How Roundup Kills Weeds
The ingredients in Roundup are water soluble and include glyphosate, water and a wetting agent. Glyphosate sprayed on the leaves of the weed allows the plant to absorb the chemical. Once taken in via the leaves, the glyphosate moves into the sap, which acts as the blood of the plant, transporting the chemical throughout the weed. Protein production, vital for the weed's growth, stops by the action of the glyphosate. Only when a plant comes into direct contact with the active ingredient in Roundup does damage and death to the weed occur. Non-sprayed plants, humans and animals remain safe.
Roundup in the Soil
Roundup acts only on the leaves and woody parts of plants, and the instructions do not require it to be poured into the soil. Should the herbicide come into contact with the soil, over time it breaks down into harmless carbon dioxide and nitrogen. The exact time depends upon the amount and strength of the Roundup in the soil. According to Cornell University, it can take anywhere from one to 174 days for half the product to break down in the soil. Roundup sticks to the area of soil it came into contact with and according to estimates by Cornell University, less than two percent of the product is lost due to runoff. In most cases of Roundup being poured into the soil, the glyphosate begins to break down immediately, with highly organic soils absorbing the most of the product.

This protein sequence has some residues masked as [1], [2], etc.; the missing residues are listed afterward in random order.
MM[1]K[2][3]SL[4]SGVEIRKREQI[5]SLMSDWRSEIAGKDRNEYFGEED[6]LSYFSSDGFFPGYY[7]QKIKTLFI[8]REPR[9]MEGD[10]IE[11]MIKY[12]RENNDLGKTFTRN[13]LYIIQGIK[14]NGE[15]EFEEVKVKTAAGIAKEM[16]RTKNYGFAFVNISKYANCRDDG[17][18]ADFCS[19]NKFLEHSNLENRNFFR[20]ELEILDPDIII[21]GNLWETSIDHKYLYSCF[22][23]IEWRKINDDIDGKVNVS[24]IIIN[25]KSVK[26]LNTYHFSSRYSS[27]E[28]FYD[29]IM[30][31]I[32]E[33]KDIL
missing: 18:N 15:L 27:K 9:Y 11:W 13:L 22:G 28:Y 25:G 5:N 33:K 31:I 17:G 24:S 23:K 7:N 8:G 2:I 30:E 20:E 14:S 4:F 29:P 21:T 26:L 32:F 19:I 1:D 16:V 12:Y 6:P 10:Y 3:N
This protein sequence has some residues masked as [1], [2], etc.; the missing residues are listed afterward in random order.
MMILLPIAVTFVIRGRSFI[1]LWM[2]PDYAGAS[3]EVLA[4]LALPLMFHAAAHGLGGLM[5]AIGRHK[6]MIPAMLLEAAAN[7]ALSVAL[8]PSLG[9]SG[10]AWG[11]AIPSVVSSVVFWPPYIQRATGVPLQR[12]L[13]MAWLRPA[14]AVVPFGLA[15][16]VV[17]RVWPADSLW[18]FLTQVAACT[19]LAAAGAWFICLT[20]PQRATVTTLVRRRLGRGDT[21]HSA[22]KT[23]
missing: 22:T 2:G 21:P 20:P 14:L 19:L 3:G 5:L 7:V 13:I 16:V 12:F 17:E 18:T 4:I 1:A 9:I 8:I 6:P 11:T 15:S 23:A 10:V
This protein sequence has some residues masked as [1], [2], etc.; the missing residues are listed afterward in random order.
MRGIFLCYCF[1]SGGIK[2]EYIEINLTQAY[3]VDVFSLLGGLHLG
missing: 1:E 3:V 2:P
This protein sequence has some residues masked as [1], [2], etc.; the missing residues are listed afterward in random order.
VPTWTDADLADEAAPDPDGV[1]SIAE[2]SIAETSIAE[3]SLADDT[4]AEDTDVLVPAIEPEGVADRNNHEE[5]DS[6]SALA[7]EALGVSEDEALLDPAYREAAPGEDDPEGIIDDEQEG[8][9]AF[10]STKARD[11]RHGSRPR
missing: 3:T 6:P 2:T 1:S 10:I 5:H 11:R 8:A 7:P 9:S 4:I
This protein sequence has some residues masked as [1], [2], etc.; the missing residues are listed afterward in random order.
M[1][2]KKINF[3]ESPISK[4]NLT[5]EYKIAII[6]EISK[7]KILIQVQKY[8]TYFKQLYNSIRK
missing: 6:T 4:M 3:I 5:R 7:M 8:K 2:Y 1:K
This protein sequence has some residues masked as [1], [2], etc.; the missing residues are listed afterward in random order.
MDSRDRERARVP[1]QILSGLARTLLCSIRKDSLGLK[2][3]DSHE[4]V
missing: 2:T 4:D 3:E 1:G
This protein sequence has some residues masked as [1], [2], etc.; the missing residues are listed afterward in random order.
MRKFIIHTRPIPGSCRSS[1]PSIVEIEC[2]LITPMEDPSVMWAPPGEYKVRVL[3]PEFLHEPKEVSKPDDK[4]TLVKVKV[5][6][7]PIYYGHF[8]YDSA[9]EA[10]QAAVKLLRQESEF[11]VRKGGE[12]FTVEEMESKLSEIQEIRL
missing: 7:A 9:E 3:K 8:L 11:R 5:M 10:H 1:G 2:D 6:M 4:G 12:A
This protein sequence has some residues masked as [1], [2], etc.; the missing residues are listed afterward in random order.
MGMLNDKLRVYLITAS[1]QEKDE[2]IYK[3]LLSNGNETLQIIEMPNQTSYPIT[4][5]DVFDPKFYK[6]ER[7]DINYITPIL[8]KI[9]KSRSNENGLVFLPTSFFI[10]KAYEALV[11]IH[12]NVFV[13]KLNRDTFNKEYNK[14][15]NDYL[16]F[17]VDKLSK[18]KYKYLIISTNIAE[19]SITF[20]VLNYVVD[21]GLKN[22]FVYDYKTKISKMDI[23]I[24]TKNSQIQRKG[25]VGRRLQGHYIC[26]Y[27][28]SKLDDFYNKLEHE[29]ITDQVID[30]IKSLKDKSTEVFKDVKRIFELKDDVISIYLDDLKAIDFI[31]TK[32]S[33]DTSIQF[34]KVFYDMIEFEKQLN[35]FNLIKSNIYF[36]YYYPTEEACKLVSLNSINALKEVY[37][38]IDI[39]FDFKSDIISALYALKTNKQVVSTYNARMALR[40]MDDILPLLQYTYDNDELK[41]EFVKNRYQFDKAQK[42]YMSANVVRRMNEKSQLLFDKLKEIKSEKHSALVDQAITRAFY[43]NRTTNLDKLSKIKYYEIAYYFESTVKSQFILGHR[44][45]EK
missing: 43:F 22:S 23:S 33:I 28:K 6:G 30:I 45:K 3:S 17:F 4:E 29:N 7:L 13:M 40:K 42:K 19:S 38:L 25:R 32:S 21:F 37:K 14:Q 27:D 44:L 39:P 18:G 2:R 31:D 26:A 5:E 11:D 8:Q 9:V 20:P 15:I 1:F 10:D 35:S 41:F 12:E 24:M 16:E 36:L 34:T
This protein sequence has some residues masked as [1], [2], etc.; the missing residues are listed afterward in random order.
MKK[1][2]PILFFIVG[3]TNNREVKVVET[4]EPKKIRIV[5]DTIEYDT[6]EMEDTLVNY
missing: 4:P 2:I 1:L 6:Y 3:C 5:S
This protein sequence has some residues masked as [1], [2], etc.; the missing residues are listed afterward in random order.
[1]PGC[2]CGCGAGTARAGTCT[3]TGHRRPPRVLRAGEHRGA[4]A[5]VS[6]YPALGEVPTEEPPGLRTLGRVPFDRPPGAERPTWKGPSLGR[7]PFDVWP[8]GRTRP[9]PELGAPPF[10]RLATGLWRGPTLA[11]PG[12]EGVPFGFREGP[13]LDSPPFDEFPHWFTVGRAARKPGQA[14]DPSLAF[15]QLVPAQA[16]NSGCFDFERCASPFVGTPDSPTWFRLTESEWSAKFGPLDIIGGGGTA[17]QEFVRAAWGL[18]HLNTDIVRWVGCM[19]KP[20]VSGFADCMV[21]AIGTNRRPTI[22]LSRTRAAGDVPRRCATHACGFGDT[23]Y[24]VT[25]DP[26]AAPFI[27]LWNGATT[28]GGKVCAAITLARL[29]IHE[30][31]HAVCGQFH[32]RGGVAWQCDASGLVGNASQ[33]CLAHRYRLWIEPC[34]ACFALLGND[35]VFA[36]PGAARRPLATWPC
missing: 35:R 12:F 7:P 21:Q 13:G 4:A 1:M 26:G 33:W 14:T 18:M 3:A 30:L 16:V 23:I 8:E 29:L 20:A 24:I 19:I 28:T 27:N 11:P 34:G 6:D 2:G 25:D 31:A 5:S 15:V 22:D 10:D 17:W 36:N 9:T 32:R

Roundup Residual Effects
After several days, the effects of Roundup in soil become harmless to vegetation. Plants inadvertently sprayed with Roundup can be immediately washed thoroughly with water to prevent the glyphosate from being absorbed by the leaves. Since Roundup can be washed away with water, avoid spraying on weeds within two hours of rain. After two hours, the active ingredient will have been absorbed enough by the leaves and the wet residue dried to a rain-proof covering on the weed. Though children and pets should be kept out of an area freshly sprayed with glyphosate, studies at Cornell University show that the product is poorly absorbed in the digestive tract of mammals and does not have a significant potential to accumulate in animal tissues. When dealing with any herbicidal product, users should wear protective gloves and eyewear to protect the skin and eyes from product splashing.
Athena Hessong began her freelance writing career in 2004. She draws upon experiences and knowledge gained from teaching all high-school subjects for seven years. Hessong earned a Bachelor in Arts in history from the University of Houston.